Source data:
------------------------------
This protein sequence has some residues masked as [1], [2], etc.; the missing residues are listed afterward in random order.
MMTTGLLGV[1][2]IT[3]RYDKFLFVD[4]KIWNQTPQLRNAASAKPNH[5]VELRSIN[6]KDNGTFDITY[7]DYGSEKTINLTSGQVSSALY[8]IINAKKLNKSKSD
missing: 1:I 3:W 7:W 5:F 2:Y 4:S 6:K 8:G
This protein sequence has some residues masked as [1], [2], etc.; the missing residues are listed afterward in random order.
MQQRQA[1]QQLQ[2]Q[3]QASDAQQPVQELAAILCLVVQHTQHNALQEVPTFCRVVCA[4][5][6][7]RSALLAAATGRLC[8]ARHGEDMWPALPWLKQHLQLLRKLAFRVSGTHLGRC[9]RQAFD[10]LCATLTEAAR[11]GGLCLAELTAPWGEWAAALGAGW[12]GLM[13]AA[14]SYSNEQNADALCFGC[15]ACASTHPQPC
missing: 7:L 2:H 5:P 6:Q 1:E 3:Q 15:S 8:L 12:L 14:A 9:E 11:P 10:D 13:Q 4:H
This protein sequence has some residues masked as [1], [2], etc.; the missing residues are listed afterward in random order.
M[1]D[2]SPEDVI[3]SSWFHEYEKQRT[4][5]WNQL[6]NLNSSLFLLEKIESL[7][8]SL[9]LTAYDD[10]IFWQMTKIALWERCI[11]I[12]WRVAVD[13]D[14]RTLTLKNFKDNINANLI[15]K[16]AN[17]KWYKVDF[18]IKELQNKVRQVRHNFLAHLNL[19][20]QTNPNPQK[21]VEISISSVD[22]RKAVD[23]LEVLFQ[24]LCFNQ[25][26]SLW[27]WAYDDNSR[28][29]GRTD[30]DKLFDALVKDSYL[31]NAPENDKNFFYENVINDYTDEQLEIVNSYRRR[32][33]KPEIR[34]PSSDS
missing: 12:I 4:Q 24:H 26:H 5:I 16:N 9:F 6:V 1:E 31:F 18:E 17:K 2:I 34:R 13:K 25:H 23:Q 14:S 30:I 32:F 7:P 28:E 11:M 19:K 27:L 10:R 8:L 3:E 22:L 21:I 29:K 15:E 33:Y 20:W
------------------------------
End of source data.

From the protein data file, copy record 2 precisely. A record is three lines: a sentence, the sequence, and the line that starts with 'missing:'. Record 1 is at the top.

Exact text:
This protein sequence has some residues masked as [1], [2], etc.; the missing residues are listed afterward in random order.
MQQRQA[1]QQLQ[2]Q[3]QASDAQQPVQELAAILCLVVQHTQHNALQEVPTFCRVVCA[4][5][6][7]RSALLAAATGRLC[8]ARHGEDMWPALPWLKQHLQLLRKLAFRVSGTHLGRC[9]RQAFD[10]LCATLTEAAR[11]GGLCLAELTAPWGEWAAALGAGW[12]GLM[13]AA[14]SYSNEQNADALCFGC[15]ACASTHPQPC
missing: 7:L 2:H 5:P 6:Q 1:E 3:Q 15:S 8:L 12:L 14:A 9:E 11:P 10:D 13:Q 4:H